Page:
DUI Laws Prohibit Cough Syrup?

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Believe it or not, each year hundreds of drivers across the United States who receive citations for driving under the influence (commonly known as a “DUI”) claim that the alcohol found in their blood was not the result of consuming an alcoholic beverage.  Rather, many of these drivers contend that over-the-counter cough syrup was the culprit for the finding of alcohol in their blood stream, which pushed their blood alcohol content (“BAC”) above the legal limit (Info on Matching the Legal Limit).  The fact that cough syrup contains a healthy dosage of alcohol begs the question: Can a driver really receive a DUI citation for drinking cough syrup?

Unfortunately, the short answer is yes.  With regard to determining a driver’s blood alcohol content, the laws of all fifty states do not differentiate between intoxication caused by cough syrup versus beer, wine, or hard alcohol.  States have unanimously decided that the value of protecting the safety of its citizens by severely penalizing intoxicated drivers trumps any call for leniency or differentiation between types of alcoholic intake.

State DUI Statutes & Cough Syrup Cases

Virginia

In Virginia, for example, the cough syrup defense holds no merit.  Code of Virginia § 18.2-266(iii) states that it is illegal for any person to drive "while such person is under the influence of any narcotic drug or any other self-administered intoxicant or drug of whatsoever nature, or any combination of such drugs, to a degree which impairs his ability to drive or operate any motor vehicle, engine or train safely.” By including the phrase “drug of whatsoever nature”, the legislature clearly intended the statute to cover cough syrup and similar over-the-counter medication.   See the Virginia DUI statute

California

California is similarly unkind. The relevant California statute reads that it is unlawful for a person under the age of 21 years who has a blood-alcohol concentration of 0.01 percent or greater to drive a vehicle and that any such driver is guilty of a violation if the judge finds that the person had consumed an alcoholic beverage and was driving a vehicle with a blood-alcohol concentration of 0.01 percent or greater.  See the California DUI statute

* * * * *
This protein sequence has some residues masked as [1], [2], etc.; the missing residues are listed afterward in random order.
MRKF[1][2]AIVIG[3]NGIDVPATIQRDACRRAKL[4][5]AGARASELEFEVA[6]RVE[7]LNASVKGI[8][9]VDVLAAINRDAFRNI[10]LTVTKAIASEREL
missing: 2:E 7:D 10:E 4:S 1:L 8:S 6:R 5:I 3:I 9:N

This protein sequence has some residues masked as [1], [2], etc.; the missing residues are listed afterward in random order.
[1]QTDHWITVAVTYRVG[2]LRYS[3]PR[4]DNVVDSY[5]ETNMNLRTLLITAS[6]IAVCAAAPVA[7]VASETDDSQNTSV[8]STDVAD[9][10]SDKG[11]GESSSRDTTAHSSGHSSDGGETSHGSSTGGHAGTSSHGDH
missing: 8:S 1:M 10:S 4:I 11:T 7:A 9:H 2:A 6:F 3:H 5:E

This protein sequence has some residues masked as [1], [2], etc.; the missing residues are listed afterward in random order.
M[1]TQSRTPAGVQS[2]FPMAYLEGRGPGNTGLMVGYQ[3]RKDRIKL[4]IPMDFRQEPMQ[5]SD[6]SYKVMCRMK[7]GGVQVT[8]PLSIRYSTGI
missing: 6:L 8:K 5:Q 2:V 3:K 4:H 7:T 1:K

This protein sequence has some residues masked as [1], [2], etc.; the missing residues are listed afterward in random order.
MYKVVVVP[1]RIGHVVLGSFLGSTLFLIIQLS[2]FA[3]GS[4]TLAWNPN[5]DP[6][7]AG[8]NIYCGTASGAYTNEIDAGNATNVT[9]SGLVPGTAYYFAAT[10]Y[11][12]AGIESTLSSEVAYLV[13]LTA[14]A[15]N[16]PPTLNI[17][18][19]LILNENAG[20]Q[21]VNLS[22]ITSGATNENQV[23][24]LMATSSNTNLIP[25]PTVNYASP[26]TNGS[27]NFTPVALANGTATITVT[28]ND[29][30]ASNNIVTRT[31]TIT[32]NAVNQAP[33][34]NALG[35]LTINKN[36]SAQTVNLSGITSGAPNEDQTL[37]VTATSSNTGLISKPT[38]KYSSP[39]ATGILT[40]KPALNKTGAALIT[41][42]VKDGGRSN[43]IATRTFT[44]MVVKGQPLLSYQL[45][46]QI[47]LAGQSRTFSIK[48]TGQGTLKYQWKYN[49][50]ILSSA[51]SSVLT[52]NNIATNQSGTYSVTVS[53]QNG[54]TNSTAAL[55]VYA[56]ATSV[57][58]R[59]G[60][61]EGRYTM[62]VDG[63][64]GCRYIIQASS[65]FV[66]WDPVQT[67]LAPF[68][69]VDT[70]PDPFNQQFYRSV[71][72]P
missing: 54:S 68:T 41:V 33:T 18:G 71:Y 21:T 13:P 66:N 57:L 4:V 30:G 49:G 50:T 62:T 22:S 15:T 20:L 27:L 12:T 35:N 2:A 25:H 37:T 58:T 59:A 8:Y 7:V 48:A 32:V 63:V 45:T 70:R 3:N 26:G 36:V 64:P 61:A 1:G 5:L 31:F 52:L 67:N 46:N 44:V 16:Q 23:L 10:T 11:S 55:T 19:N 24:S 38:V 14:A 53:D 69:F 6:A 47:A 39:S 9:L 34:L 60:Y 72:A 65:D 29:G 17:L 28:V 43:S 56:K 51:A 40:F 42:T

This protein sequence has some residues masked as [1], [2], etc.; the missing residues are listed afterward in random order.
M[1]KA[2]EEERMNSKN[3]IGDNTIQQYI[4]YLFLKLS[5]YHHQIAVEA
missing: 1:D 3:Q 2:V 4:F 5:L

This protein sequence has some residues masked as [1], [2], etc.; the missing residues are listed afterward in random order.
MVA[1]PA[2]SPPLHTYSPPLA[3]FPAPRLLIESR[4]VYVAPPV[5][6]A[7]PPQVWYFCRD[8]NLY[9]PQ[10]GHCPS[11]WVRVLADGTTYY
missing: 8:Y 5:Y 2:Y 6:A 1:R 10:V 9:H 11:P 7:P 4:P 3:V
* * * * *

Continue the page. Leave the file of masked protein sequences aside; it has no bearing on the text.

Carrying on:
In a recent California case, a sixteen year old was stopped and arrested for driving under the influence.  The police had found a blood alcohol level of just .022.  However, reading the Department of Motor Vehicle statute strictly, the California judge ruled that the suspension of a 16-year old’s license was still valid because cough syrup is a liquid containing alcohol and thus falls within the statutory definition of an alcoholic beverage.  The Court rejected the argument that the Legislature intended to penalize underage driving after alcohol consumption only when the beverage was consumed illegally, that is, when it is an alcoholic beverage as defined in the liquor control statutes rather than under the more expansive Vehicle Code definition.

Utah

In Utah, the same fate lies for a driver attempting to use the cough syrup defense.  Under Utah law, regardless of blood alcohol content, a driver can be cited for a DUI if they are found under the influence of alcohol, any drug, or the combined influence of alcohol and any drug to a degree that renders the person incapable of safely operating a vehicle.  See the Utah DUI statute

Florida’s Baby DUI Statute

Finally, Florida has enacted a so-called “baby DUI” statute to provide special rules for drivers under the age of 21, the legal drinking age in the state. Adults who are 21 and older may not have a blood alcohol content exceeding 0.08, but persons under the age of 21 can be convicted of DUI with a BAC of only 0.02.  Substantial amounts of cough syrup, unfortunately, can cause one’s BAC to exceed .02.  See the Florida DUI statute.

Can a DUI Lawyer Help?

In sum, all drivers, but those under 21 especially, must be extremely careful about driving after taking cough syrup.  No matter your age, it is wise to consult a DUI attorney, especially if you have a DUI or related charge already on your record.  Breathalyzers have been found unreliable in certain circumstances, and experienced DUI attorneys with good relationships with the district attorney may be able to reduce the charge or throw out your case for cause.

This article is provided for informational purposes only. If you need legal advice or representation,
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